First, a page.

WHAT TO DO IN THE GARDEN IN JANUARY
JANUARY 15th to 22nd
Plan a Border
Not much needs to happen at this time of year so take the time
to re-plan one of your flower beds.
Use a mixture of perennials (see below) and annuals and include
some evergreens for year round interest.
Perennials are plants which come up year
after year . Annuals are plants which only live for one year. Biennials grow in year
one and only appear fully in year two.
When planning a border, think about the eventual height
and spread of the plants rather than their size when you buy them. Look
at neighbours front beds for inspiration. Also, plants that do well in
your neighbourhood are likely to also do well in your garden.
Shrubs can be expensive so think about asking friends
and neighbours if you can take cuttings - much cheaper and much more
A good place to start when choosing deciduous shrubs is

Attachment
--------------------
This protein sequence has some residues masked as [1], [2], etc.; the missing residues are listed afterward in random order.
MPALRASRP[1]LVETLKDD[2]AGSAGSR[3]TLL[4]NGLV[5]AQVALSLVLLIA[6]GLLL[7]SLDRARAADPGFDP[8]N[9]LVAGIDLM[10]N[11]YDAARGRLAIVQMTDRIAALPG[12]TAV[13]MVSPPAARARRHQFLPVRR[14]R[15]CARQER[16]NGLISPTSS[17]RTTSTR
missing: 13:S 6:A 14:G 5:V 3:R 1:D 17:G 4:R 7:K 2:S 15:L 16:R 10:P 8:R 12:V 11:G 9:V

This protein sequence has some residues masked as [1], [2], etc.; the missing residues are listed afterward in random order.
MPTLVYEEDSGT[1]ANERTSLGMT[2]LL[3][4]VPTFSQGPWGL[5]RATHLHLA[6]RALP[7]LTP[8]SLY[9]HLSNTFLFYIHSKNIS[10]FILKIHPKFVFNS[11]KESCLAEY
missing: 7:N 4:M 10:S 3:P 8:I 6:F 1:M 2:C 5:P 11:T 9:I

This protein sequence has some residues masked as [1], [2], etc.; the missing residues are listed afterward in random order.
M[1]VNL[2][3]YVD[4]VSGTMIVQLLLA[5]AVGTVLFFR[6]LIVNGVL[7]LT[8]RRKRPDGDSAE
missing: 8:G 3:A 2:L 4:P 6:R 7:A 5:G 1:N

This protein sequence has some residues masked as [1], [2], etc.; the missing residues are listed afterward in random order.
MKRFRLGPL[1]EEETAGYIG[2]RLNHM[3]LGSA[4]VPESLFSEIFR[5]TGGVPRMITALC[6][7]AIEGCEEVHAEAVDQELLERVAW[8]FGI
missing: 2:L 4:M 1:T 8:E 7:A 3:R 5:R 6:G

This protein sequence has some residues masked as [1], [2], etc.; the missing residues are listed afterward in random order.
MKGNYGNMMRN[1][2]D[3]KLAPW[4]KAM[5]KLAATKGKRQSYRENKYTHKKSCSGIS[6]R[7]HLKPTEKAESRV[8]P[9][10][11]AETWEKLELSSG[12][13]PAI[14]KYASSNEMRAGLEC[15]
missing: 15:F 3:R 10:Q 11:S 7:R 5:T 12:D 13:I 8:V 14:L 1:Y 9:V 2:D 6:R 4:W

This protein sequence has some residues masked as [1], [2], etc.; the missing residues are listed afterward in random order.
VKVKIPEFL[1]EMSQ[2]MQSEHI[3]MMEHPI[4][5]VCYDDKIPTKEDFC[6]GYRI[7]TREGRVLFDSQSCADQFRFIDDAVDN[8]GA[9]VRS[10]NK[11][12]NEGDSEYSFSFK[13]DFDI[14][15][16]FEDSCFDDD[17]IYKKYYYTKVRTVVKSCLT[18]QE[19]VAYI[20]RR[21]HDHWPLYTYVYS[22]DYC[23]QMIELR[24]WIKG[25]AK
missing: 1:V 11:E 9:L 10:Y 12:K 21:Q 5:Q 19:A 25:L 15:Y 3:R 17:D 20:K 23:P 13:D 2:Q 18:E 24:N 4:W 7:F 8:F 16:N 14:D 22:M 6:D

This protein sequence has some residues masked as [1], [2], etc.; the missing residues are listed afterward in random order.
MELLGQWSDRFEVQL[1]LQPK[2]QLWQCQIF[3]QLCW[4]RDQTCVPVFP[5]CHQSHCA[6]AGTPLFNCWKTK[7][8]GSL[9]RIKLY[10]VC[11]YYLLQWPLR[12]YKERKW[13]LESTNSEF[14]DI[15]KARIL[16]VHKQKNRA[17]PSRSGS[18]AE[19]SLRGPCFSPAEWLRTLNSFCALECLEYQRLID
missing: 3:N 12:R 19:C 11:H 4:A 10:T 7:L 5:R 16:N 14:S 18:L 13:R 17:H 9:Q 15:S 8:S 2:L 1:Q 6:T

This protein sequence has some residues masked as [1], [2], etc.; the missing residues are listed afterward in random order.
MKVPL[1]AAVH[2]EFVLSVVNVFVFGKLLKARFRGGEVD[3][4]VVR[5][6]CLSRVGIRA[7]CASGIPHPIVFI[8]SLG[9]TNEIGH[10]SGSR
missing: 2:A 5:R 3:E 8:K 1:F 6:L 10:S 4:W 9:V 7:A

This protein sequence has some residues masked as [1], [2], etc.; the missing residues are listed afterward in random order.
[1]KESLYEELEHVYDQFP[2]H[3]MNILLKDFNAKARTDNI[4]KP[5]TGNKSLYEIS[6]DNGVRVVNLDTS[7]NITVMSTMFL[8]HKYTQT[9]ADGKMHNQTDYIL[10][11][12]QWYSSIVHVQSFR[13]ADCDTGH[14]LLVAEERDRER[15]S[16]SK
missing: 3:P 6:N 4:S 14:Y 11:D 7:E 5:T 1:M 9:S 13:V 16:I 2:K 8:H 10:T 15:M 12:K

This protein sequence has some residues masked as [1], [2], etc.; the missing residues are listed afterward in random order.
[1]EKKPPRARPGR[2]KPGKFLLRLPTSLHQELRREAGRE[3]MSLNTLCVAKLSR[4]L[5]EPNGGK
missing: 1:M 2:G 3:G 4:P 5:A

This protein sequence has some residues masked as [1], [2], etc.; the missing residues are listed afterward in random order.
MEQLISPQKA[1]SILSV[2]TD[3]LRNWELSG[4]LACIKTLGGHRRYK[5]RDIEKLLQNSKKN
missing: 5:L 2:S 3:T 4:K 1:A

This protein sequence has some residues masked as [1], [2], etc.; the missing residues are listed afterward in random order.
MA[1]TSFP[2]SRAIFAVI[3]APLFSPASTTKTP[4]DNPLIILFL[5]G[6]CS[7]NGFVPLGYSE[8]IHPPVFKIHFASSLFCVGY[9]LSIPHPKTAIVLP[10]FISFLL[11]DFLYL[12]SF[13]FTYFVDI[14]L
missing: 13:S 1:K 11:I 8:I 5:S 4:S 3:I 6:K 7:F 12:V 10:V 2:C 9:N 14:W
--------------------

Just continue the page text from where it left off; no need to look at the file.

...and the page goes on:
the GardenAction page on this subject.
Click here to go to that page.
If you plan to use cloches to get
early crops of vegetables then now is a good time to put the
cloches in place.
If left in place for three or four weeks before
planting they will warm up the soil by a few degrees and dry it
out. Everything you need to know about cloches and cold frames is
Most vegetables respond well to growing under cloche /
cold frames but the most frost-tender vegetables benefit the most.
Tomatoes, French beans and peas are good examples.
A cheaper alternative to cloches is to
use plastic bottles with the bottom cut off. This provides good
protection from frost and harsh winds. Place them in position about four
weeks earlier than required to warm up and dry out the soil. Plant a
couple of seeds under each bottle then remove the bottle when seedlings
have emerged and reach the top or side of the bottle. The bigger the
bottles the better.
GO TO NEXT
WEEK'S "WHAT TO DO"
GO TO PREVIOUS
WEEK'S "WHAT TO DO